79.5 Friday, Jan. 6 Scales Assist Scaling in Lizards: Keeled, Subcaudal Scale Arrays Engage Substrate during Rapid Vertical Climbing JUSUFI, A.*; LIBBY, T.; FULL, R.J.; Univ. of California, Berkeley firstname.lastname@example.org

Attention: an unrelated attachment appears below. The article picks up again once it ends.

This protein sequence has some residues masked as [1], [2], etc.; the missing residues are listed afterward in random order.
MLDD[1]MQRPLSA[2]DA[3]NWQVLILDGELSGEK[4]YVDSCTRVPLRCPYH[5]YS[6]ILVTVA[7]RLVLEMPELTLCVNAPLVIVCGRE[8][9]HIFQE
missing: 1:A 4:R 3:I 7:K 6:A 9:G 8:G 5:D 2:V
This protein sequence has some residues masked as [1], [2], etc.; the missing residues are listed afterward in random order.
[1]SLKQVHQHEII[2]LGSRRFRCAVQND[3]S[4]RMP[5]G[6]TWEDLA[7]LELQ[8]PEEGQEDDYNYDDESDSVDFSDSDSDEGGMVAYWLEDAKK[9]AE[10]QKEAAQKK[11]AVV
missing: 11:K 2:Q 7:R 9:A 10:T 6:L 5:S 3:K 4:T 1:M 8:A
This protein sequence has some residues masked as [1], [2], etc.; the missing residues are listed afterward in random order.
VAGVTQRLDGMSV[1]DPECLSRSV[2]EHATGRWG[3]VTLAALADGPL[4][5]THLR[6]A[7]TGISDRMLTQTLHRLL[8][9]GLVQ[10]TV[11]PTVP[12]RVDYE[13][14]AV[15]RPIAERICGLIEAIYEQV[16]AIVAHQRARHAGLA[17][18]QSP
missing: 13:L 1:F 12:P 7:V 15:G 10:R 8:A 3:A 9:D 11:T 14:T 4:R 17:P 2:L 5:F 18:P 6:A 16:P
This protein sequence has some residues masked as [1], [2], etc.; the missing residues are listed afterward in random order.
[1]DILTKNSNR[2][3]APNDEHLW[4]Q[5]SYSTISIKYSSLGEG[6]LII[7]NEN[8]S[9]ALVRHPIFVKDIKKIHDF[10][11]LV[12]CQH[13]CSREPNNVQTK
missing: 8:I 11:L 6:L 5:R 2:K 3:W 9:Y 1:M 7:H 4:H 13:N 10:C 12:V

To explore substrate interactions between locomotor appendages such as feet and tails, we video recorded lizards Iguana iguana, Acanthosaurus crucigera and Gonocephalus grandis as they scaled substrates of varying traction (tree bark, sandpaper, wire mesh). In addition, we observed how Forest Dragons climb trees in their natural habitats in South-East Asian tropical rainforests and Green Iguanas in Central America. Analysis revealed that lizards are continuously perturbed by natural substrata and frequently experience foot displacement. Lizards held their tail tip in constant contact with the substratum. Previously, using a force platform embedded in wall, we showed that tails pushing against the substrate can stabilize the body against overturning during rapid, vertical running (Jusufi et al., 2008). The lizard species investigated here possess subcaudal scales that are keeled and therefore have the potential to anchor in the substrate. To experimentally determine whether these structures could arrest a fall to avoid climbing failure, we mounted cadaver tails from deceased lizards in a materials testing machine (Instron). We performed friction tests to determine the toughness of the subcaudal structures to a simulated fall by pulling the tail parallel to the substrate. We discovered that engagement of only one or a few caudal scales with the substrate allowed support of 1 to 2 times body weight. Using the passive attachment properties of scales increases fault tolerance from foot slippage and could significantly simplify the control of climbing. Robots could increase the robustness of dynamic climbing by using keeled scale arrays on their tails.